Nick arrives home on his fifth anniversary to find a crime scene and his wife missing.
Who abducted her and possibly killed her?
Right. It’s always the husband. The husband always did it.
Or did he?
That’s the set-up for Gillian Flynn’s novel Gone Girl.
This was the It book of late 2012 and early 2013, and I read enough reviews to pique my interest and invest in the hardcover. As part of my “what matters” resolutions this year, I resolved to read only “good” books — books considered classics, ones that made “best of” lists, bestsellers or at least books positively reviewed by someone I respect. When I managed to read only 34 books in 2013 (despite resolving to read a book a week), I realized how few books I’ll be able to digest in a lifetime, so I want to make them good ones.
Gone Girl has sold at least 3 million copies, so it qualifies. I pulled it off my bookshelf and began reading.
This book is spell binding.
And I don’t even like fiction that much. Or mysteries. Or thrillers.
The characters are unlikable. The narrators are unreliable. There are a lot of expletives.
There are unbelievable plot twists. The ending is less than satisfying (one-star reviewers on Amazon, by far, hate the ending).
I. Could. Not. Put. It. Down.
I stayed up reading ’til midnight last night, and I accomplished nothing today until I was done.
Despite being unlikable, these characters demanded I stick around to find out how their story turns out.
Here’s where the spoilers begin: This book is best enjoyed if you don’t know what happens. If you have even an inkling that you want to read this book, READ NO FURTHER.
YES, I’M YELLING.
This book is an experience to savor, and I don’t want to taint it. So stop reading now if you don’t want me to ruin it for you.
I liked Gone Girl because I could relate. Nick, the husband, is an out-of-work writer. He and Amy, his amazing wife, live in the Midwest. Nick cheats on his wife with one of his students. Amy observes that in the suburbs, Republicans go to Sam’s Club and Democrats go to Costco. “And everyone buys in bulk because — unlike Manhattanites — they all have space to store twenty-four jars of sweet pickles.”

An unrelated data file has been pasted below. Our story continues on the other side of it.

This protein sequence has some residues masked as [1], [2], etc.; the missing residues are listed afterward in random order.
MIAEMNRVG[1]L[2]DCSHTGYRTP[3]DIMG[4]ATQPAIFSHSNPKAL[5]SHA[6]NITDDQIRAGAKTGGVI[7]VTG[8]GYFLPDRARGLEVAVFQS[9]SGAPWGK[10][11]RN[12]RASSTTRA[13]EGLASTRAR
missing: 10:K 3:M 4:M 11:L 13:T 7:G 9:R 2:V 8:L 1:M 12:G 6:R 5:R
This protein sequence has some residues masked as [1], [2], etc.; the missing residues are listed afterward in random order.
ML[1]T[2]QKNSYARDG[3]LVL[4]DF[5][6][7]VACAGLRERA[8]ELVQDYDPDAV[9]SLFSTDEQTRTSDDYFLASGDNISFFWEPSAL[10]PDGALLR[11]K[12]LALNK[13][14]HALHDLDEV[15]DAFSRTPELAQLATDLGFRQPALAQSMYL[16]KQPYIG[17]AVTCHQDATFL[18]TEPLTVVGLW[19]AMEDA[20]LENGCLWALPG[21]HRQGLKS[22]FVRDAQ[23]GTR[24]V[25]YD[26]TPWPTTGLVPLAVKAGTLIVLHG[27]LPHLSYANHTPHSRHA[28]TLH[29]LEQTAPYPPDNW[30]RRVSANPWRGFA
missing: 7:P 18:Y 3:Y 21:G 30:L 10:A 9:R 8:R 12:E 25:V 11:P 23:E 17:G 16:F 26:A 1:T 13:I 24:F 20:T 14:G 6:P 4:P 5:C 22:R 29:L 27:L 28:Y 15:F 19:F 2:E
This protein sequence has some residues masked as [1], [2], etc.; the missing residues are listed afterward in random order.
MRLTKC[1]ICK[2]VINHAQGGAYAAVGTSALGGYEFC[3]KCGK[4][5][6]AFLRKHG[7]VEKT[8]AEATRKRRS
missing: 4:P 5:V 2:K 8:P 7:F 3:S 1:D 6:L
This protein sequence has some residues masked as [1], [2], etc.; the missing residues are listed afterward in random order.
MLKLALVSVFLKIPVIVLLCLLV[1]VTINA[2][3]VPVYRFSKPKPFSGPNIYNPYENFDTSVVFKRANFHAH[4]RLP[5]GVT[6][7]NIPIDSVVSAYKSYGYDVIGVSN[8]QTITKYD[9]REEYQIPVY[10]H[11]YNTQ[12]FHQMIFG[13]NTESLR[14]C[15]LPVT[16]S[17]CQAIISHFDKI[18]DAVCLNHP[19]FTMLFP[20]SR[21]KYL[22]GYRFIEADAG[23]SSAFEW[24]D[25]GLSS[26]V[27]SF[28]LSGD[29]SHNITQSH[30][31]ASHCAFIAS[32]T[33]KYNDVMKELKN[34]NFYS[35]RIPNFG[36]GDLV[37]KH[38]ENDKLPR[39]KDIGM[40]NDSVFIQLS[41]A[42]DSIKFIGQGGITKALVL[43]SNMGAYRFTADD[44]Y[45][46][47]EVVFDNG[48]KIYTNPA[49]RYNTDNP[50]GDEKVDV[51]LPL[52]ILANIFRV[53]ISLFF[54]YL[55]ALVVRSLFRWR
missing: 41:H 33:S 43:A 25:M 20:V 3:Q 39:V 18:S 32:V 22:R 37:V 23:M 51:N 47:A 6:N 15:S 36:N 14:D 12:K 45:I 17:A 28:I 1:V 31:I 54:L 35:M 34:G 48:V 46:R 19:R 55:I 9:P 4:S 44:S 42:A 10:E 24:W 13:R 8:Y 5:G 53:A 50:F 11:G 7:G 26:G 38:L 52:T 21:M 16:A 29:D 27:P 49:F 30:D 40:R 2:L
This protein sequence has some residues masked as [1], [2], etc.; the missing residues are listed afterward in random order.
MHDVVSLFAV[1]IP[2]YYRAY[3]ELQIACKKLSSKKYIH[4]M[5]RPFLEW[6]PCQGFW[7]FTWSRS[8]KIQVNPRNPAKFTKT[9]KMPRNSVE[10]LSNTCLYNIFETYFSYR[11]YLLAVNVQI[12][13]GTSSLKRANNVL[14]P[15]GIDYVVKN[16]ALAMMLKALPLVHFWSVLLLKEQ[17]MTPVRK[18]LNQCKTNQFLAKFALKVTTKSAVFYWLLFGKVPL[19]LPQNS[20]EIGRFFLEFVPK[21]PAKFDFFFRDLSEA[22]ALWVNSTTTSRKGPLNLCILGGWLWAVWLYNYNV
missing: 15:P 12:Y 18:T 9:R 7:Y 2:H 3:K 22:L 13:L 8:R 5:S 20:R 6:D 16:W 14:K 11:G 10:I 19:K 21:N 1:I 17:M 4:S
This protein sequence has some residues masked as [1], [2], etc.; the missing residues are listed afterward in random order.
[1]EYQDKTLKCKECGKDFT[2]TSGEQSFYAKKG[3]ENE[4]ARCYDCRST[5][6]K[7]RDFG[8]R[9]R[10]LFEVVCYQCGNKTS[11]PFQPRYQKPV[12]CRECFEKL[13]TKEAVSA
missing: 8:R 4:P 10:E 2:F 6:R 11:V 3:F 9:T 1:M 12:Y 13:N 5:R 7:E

I adored Gillian Flynn’s writing and wit. One of Flynn’s best lines is a commentary on readers and a lot of book reviewers:
“It’s good.” She chirps the last bit as if that were all to say about a book: It’s good or it’s bad. I liked it or I didn’t. No discussions of the writing, the themes, the nuances, the structure. Just good or bad. Like a hot dog.
Despite the unreliable narrators and preposterous twists (really? Amy anticipated Plan B? and C? and D?), the plotting is brilliant. I wish I would have thought of it.
I have to confess: Halfway through the book, I was rooting for Amy. Hating Nick for demanding that Amy be Cool Amy, for turning away from her when she revealed she didn’t like everything he liked and for finding solace in the arms of another (younger) woman. Hoping Amy’s revenge scheme would work and that Nick would pay for being a callow narcissist.
But Amy is a sociopath and she goes too far. The book, in its soul (if it has a soul, and I’m not sure it does) is about a marriage gone terribly, terribly wrong. It’s a mystery. I read it like I could figure it out, and you can’t figure it out. There’s no figuring out some things. Some things are mysteries. As unsatisfying as the ending is, I think it’s perfectly appropriate for the characters.
Gone Girl is good. I liked it. Like a hot dog.